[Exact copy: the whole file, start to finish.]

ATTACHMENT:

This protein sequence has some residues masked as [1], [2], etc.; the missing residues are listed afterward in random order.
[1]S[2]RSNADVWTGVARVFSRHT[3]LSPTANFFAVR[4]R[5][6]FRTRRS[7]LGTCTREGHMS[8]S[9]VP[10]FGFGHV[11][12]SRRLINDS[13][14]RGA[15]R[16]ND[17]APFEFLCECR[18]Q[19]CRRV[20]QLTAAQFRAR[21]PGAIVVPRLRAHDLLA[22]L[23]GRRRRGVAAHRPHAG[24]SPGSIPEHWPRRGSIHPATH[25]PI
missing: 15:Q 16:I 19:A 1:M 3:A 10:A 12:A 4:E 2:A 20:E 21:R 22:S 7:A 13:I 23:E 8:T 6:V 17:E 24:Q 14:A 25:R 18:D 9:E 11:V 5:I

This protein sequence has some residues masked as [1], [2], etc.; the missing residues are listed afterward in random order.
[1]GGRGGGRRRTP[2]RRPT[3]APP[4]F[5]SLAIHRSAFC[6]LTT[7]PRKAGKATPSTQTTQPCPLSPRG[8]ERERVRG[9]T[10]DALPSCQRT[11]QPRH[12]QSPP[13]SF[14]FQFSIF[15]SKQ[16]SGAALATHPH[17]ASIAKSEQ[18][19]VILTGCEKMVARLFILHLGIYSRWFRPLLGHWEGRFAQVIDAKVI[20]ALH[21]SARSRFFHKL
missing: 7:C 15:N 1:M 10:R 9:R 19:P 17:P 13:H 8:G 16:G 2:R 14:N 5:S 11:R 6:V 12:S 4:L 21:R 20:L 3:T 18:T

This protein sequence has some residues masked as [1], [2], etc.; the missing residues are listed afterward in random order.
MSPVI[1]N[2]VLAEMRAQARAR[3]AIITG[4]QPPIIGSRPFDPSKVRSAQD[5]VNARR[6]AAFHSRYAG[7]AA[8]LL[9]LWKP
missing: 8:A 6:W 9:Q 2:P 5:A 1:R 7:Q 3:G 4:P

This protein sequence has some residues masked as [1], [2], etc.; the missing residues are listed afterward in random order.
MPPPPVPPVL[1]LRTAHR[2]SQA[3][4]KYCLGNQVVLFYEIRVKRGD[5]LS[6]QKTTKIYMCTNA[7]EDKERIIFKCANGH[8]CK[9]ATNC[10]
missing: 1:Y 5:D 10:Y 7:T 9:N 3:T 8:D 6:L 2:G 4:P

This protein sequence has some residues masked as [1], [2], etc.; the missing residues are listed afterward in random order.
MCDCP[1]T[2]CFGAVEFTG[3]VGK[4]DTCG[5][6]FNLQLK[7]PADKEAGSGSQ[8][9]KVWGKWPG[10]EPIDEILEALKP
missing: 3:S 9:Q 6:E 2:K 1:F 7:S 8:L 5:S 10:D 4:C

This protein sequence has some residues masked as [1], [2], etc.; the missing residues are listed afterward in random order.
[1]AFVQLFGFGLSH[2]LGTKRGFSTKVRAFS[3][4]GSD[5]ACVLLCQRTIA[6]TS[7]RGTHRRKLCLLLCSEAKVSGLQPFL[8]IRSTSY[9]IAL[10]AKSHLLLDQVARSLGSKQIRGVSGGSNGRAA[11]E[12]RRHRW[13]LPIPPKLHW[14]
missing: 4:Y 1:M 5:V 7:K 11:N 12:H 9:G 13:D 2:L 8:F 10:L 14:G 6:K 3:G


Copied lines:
This protein sequence has some residues masked as [1], [2], etc.; the missing residues are listed afterward in random order.
[1]S[2]RSNADVWTGVARVFSRHT[3]LSPTANFFAVR[4]R[5][6]FRTRRS[7]LGTCTREGHMS[8]S[9]VP[10]FGFGHV[11][12]SRRLINDS[13][14]RGA[15]R[16]ND[17]APFEFLCECR[18]Q[19]CRRV[20]QLTAAQFRAR[21]PGAIVVPRLRAHDLLA[22]L[23]GRRRRGVAAHRPHAG[24]SPGSIPEHWPRRGSIHPATH[25]PI
missing: 15:Q 16:I 19:A 1:M 3:A 10:A 12:A 4:E 2:A 20:E 21:R 22:S 7:A 13:I 23:E 8:T 6:V 17:E 24:Q 14:A 25:R 18:D 9:E 11:V 5:I

This protein sequence has some residues masked as [1], [2], etc.; the missing residues are listed afterward in random order.
[1]GGRGGGRRRTP[2]RRPT[3]APP[4]F[5]SLAIHRSAFC[6]LTT[7]PRKAGKATPSTQTTQPCPLSPRG[8]ERERVRG[9]T[10]DALPSCQRT[11]QPRH[12]QSPP[13]SF[14]FQFSIF[15]SKQ[16]SGAALATHPH[17]ASIAKSEQ[18][19]VILTGCEKMVARLFILHLGIYSRWFRPLLGHWEGRFAQVIDAKVI[20]ALH[21]SARSRFFHKL
missing: 7:C 15:N 1:M 10:R 9:R 19:P 17:P 13:H 8:G 16:G 2:R 14:N 5:S 11:R 6:V 12:S 4:L 21:R 20:L 3:T 18:T

This protein sequence has some residues masked as [1], [2], etc.; the missing residues are listed afterward in random order.
MSPVI[1]N[2]VLAEMRAQARAR[3]AIITG[4]QPPIIGSRPFDPSKVRSAQD[5]VNARR[6]AAFHSRYAG[7]AA[8]LL[9]LWKP
missing: 8:A 6:W 9:Q 2:P 5:A 1:R 7:Q 3:G 4:P

This protein sequence has some residues masked as [1], [2], etc.; the missing residues are listed afterward in random order.
MPPPPVPPVL[1]LRTAHR[2]SQA[3][4]KYCLGNQVVLFYEIRVKRGD[5]LS[6]QKTTKIYMCTNA[7]EDKERIIFKCANGH[8]CK[9]ATNC[10]
missing: 1:Y 5:D 10:Y 7:T 9:N 3:T 8:D 6:L 2:G 4:P

This protein sequence has some residues masked as [1], [2], etc.; the missing residues are listed afterward in random order.
MCDCP[1]T[2]CFGAVEFTG[3]VGK[4]DTCG[5][6]FNLQLK[7]PADKEAGSGSQ[8][9]KVWGKWPG[10]EPIDEILEALKP
missing: 3:S 9:Q 6:E 2:K 1:F 7:S 8:L 5:S 10:D 4:C

This protein sequence has some residues masked as [1], [2], etc.; the missing residues are listed afterward in random order.
[1]AFVQLFGFGLSH[2]LGTKRGFSTKVRAFS[3][4]GSD[5]ACVLLCQRTIA[6]TS[7]RGTHRRKLCLLLCSEAKVSGLQPFL[8]IRSTSY[9]IAL[10]AKSHLLLDQVARSLGSKQIRGVSGGSNGRAA[11]E[12]RRHRW[13]LPIPPKLHW[14]
missing: 4:Y 1:M 5:V 7:K 11:N 12:H 9:G 13:D 2:L 8:F 10:L 14:G 6:K 3:G